How Much Does It Cost to Replace Subflooring?
$428 - $2,978
$428 - $2,978
Cost data is based on research by HomeAdvisor.
Updated August 30, 2022Written by HomeAdvisor.
The average cost to replace the subflooring in a 306-square-foot room is $594, including plywood subfloor replacement materials and five hours of labor. For a DIY job with low-cost materials, a homeowner might pay as little as $428 for the same room, or as much as $2,981 to hire professionals to install premium subflooring. To replace concrete slab subflooring in the basement of a 1,500-square-foot home, expect to spend at least $9,720.
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The size of the room will largely determine the total cost to replace your subflooring. Prices range between $1.30 and $12 per square foot, depending on whether you choose plywood, treated plywood, or another common subfloor material your contractor might recommend.
For context, you might pay $173 for the materials required for a simple DIY subflooring replacement in a 115-square-foot bathroom. To have contractors replace concrete slab flooring to a 1,500-square foot basement, you might pay as much as $18,720, including labor and materials.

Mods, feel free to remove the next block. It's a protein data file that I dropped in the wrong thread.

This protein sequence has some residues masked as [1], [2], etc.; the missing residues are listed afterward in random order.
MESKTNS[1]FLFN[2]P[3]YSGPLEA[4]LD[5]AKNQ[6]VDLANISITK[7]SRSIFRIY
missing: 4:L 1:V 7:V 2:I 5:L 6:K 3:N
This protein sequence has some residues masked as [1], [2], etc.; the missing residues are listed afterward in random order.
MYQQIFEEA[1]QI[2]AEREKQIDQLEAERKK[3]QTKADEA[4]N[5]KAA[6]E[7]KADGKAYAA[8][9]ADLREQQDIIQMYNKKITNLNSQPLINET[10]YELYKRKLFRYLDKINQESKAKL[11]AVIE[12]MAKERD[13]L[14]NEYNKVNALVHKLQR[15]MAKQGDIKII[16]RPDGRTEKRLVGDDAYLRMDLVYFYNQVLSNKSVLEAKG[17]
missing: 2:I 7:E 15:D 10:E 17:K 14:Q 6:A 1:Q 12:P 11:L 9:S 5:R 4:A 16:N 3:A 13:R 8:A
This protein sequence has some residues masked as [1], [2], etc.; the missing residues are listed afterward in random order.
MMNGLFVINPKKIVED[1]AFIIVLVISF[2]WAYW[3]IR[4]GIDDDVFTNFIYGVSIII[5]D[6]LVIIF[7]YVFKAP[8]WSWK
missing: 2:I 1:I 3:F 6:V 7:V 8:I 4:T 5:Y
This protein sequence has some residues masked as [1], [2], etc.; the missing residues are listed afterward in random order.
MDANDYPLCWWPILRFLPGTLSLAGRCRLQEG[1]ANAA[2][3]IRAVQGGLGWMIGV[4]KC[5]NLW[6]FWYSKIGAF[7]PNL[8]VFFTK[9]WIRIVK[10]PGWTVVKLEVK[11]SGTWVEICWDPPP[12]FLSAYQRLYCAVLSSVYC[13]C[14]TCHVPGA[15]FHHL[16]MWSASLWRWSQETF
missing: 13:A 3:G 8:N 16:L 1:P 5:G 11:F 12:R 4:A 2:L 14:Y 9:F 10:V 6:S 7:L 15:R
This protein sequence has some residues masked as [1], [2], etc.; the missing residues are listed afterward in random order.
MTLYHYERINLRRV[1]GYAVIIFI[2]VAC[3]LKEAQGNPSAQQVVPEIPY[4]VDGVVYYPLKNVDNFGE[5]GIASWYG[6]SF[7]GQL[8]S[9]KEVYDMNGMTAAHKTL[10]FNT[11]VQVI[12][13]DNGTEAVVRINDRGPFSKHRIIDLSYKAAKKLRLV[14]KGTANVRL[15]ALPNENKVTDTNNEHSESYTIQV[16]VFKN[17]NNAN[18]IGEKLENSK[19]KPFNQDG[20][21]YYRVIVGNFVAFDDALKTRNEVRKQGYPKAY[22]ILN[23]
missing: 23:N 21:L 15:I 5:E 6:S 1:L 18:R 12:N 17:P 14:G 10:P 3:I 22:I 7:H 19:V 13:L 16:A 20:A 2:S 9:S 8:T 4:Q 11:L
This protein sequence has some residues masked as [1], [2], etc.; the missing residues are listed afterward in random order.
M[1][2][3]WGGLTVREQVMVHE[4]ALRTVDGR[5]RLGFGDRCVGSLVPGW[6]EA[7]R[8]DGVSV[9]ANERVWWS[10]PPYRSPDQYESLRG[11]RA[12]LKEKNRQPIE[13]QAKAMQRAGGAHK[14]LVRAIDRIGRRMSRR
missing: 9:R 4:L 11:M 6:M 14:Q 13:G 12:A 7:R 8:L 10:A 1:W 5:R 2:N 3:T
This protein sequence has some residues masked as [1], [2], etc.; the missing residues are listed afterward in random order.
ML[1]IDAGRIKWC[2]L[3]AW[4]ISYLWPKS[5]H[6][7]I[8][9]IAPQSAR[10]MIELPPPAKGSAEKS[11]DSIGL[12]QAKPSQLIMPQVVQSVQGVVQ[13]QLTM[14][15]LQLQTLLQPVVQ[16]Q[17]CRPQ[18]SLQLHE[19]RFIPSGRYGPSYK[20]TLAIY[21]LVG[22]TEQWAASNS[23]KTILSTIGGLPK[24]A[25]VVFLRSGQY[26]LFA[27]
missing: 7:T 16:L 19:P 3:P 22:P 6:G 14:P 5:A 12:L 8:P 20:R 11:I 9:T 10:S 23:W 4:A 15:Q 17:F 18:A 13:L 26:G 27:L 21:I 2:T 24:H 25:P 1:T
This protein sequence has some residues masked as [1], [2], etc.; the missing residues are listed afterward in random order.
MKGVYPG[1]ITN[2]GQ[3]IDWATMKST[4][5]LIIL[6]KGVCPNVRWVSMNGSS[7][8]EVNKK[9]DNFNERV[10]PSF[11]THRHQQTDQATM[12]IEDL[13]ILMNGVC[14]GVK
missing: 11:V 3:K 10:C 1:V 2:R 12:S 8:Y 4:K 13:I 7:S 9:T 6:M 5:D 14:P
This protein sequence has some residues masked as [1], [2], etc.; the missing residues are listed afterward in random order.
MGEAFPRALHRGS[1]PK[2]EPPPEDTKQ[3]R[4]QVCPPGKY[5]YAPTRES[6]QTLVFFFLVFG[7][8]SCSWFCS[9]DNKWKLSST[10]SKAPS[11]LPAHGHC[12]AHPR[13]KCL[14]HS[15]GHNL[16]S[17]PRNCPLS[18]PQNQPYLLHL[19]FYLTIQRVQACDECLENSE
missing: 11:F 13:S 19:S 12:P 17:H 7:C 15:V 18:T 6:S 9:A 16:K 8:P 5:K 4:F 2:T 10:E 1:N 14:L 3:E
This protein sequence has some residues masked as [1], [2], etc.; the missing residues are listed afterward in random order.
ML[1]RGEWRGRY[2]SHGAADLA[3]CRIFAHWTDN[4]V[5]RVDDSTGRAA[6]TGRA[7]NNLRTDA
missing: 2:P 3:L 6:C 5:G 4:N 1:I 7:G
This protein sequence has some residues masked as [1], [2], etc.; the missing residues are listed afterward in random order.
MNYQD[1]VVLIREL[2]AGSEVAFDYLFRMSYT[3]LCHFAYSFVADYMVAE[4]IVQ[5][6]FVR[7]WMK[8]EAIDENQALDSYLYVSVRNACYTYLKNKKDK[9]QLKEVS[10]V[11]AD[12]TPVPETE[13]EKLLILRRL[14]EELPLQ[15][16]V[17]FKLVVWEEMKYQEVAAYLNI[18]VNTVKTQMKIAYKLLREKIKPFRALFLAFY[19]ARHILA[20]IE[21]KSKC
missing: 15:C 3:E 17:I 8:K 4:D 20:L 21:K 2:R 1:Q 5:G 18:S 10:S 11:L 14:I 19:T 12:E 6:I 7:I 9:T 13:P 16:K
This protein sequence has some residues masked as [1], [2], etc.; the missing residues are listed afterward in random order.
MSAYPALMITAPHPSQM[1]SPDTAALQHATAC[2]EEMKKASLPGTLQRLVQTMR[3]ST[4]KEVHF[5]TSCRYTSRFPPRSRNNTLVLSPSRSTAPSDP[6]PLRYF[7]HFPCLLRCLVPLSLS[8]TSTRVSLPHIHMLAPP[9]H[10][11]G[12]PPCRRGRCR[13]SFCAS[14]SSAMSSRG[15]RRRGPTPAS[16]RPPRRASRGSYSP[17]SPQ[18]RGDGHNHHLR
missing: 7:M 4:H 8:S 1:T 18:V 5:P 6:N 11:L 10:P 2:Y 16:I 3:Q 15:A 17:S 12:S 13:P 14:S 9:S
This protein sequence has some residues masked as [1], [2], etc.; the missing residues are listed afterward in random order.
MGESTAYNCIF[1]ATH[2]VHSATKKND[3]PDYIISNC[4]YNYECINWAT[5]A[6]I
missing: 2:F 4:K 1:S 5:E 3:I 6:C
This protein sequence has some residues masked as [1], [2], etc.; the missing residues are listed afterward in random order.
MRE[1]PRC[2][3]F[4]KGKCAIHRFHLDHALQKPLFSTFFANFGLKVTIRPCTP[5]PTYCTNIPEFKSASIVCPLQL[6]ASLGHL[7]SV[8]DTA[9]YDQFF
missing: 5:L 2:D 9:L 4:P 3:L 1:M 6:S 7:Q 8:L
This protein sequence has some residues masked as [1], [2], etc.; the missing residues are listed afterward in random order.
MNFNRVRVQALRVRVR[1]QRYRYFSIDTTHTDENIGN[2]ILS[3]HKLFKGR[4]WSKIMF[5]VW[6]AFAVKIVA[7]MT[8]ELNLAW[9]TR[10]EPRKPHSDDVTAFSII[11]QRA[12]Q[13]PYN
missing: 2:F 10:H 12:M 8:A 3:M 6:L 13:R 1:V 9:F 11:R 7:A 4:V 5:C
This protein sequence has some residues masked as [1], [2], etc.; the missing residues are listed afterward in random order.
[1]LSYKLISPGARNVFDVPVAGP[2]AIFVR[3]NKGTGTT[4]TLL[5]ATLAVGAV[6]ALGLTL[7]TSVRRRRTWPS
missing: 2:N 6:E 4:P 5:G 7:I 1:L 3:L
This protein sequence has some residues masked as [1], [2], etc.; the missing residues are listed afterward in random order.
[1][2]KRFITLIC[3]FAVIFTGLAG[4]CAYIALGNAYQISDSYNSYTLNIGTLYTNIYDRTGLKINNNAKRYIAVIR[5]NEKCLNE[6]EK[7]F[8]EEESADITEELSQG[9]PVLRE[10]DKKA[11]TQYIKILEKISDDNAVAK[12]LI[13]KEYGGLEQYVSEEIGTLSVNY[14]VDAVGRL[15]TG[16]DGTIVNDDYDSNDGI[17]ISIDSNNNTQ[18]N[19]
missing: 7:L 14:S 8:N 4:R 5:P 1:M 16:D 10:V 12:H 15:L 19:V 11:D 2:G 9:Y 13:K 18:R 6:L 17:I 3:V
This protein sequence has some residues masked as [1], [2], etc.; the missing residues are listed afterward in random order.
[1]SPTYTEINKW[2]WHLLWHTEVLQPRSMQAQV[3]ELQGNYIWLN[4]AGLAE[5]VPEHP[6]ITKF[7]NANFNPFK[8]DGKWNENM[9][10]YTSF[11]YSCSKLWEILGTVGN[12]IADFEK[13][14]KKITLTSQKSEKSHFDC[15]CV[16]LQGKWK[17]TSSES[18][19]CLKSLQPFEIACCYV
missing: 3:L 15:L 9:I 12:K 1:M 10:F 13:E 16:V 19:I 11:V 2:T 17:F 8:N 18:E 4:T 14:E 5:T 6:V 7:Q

The other major factor contributing to the final cost of your subfloor replacement is your choice of materials. Some materials are better suited to different rooms. For example, you’ll need to choose a moisture-resistant flooring in the basement but opt for a more comfortable, forgiving material in the main living spaces.
|Materials||Price per Square Foot|
|Barricade||$1.75 – $2.25|
|Advantech||$4.25 – $9.25|
|Concrete slab||$6 – $12|
Plywood costs around $40 to $50 per 4-by-8-foot panel. That equates to around $1.50 per square foot for a 5/8-inch panel. For a 306-square-foot room, that's a total of $459.
Treated plywood panels—either fire retardant or pressure-treated—sell for $90 apiece, for an average cost of $2.81 per square foot.